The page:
Chickenpox is a highly contagious viral infection in which a person develops extremely itchy blisters all over the body and it is common childhood disease caused by a virus in the herpes family of viruses called the varicella virus. The varicella virus can remain in the body for decades and become active again in adults, causing herpes zoster (shingles). Shingles involves the occurrence of painful skin sores along the distribution of nerves across the trunk or face.
Itchy blisters on a red base, progressing to scabs, appear along with newer blisters, mainly on the trunk, face, and scalp and last 5 to 10 days. Other symptoms include fever, headache, tiredness and loss of appetite.
Chickenpox vaccine is very safe and effective at preventing the disease. Most people who get the vaccine will not get chickenpox. If a vaccinated person does get chickenpox, it is usually mild—with fewer blisters and mild or no fever. The chickenpox vaccine prevents almost all cases of severe disease.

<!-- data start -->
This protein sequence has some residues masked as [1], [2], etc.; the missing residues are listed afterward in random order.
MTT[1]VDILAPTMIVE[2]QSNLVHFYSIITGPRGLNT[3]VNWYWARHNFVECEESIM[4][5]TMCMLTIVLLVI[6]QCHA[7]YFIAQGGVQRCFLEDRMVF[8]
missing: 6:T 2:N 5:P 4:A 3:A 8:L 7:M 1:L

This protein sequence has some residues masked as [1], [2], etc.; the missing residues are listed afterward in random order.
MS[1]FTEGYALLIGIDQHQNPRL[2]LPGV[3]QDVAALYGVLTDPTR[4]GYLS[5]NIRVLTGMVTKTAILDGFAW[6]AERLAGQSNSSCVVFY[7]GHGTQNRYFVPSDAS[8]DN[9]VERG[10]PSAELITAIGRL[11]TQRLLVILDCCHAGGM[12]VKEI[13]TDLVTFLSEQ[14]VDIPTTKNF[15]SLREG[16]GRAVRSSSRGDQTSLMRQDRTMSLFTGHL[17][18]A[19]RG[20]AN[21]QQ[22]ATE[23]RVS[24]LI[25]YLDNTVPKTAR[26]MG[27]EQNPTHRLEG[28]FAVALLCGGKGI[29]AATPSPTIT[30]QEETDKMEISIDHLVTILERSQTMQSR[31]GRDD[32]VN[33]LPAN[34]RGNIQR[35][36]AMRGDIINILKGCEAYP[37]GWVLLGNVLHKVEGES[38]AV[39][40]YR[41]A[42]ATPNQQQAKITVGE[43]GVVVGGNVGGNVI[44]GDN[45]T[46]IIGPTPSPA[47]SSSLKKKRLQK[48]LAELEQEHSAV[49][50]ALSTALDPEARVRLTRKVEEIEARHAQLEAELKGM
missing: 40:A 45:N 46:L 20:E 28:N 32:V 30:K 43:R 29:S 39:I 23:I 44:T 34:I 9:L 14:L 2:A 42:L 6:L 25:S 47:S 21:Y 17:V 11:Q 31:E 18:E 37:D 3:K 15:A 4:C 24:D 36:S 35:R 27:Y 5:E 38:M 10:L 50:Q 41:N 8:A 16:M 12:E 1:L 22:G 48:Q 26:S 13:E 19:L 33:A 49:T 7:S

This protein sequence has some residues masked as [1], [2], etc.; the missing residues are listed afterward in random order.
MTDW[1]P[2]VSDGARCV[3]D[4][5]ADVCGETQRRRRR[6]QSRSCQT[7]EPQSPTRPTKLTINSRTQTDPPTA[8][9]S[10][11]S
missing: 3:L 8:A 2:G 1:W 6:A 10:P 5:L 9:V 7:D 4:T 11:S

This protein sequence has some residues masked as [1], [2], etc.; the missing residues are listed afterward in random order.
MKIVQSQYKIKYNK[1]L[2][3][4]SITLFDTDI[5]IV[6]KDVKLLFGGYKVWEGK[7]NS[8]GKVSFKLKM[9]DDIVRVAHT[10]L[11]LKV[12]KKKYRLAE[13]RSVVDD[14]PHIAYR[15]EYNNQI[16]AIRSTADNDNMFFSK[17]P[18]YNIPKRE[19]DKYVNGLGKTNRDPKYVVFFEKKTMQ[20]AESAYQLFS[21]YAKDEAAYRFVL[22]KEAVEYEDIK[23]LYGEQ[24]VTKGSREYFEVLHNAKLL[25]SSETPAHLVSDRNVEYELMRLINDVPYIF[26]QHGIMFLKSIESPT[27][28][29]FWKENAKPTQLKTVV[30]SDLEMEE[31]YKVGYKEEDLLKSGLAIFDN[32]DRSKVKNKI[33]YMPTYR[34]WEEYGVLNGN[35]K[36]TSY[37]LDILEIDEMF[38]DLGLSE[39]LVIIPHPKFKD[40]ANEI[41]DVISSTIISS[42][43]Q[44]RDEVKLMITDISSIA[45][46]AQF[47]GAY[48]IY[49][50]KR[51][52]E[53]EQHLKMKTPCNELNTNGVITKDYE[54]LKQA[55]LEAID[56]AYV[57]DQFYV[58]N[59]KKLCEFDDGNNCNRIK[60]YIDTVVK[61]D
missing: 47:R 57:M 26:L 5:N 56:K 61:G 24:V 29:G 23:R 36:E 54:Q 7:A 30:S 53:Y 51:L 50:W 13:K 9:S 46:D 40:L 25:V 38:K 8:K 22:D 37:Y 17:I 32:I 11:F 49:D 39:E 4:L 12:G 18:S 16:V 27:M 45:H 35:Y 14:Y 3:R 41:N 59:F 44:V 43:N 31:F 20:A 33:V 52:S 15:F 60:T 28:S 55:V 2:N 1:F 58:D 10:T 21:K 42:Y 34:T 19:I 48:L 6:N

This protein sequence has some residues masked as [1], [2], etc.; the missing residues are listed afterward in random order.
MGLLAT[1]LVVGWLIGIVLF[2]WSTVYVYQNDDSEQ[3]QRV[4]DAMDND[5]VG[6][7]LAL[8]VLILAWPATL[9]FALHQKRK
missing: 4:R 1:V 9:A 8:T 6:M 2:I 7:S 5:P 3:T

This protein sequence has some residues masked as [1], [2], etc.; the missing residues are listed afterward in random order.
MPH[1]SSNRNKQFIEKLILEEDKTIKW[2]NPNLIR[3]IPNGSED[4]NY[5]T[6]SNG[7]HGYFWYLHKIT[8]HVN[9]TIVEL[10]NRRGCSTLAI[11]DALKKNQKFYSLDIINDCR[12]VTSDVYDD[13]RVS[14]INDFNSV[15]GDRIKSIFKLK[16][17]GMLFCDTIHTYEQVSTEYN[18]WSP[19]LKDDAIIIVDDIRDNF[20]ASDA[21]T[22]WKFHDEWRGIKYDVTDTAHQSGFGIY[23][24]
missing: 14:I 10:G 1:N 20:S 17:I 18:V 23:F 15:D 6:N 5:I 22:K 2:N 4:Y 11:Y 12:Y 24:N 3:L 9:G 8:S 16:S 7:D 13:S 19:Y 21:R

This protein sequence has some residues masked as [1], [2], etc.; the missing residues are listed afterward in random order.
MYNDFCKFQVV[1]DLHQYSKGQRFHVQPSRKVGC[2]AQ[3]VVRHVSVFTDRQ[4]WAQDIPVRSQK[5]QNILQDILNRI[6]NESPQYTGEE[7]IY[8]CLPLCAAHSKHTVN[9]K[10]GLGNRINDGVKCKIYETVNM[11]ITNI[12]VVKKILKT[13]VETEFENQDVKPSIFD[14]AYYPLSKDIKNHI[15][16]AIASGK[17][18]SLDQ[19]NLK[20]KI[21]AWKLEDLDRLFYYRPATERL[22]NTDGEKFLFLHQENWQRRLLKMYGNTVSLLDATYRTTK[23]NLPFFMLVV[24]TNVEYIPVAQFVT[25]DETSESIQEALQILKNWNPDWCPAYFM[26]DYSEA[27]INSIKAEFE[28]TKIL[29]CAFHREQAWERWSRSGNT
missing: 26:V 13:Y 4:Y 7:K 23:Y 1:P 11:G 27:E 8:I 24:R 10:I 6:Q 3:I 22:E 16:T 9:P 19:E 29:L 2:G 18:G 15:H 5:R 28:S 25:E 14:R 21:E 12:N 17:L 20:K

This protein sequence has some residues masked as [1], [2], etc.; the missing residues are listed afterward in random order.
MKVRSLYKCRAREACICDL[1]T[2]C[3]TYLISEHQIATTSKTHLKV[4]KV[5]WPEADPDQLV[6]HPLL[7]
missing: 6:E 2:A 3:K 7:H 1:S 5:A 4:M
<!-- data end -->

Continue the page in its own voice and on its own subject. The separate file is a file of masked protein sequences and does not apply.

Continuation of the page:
In 2010 a total of 592,681 varicella cases was reported from 18 countries that provided epidemiological data based on mandatory notification systems covering the total country population (table 1). The incidence category of reported varicella cases per 100,000 inhabitants is shown in figure 1. The highest incidences were reported from Poland, Czech Republic, Estonia and Slovenia with 481, 459, 458 and 444 cases per 100,000 inhabitants, respectively. The countries which contributed the most in terms of cases were Poland (n= 183,446), Spain (n=157,222) and Czech Republic (n= 48,270), contributing respectively to the 31%, 27% and 8% of all cases reported in 2010.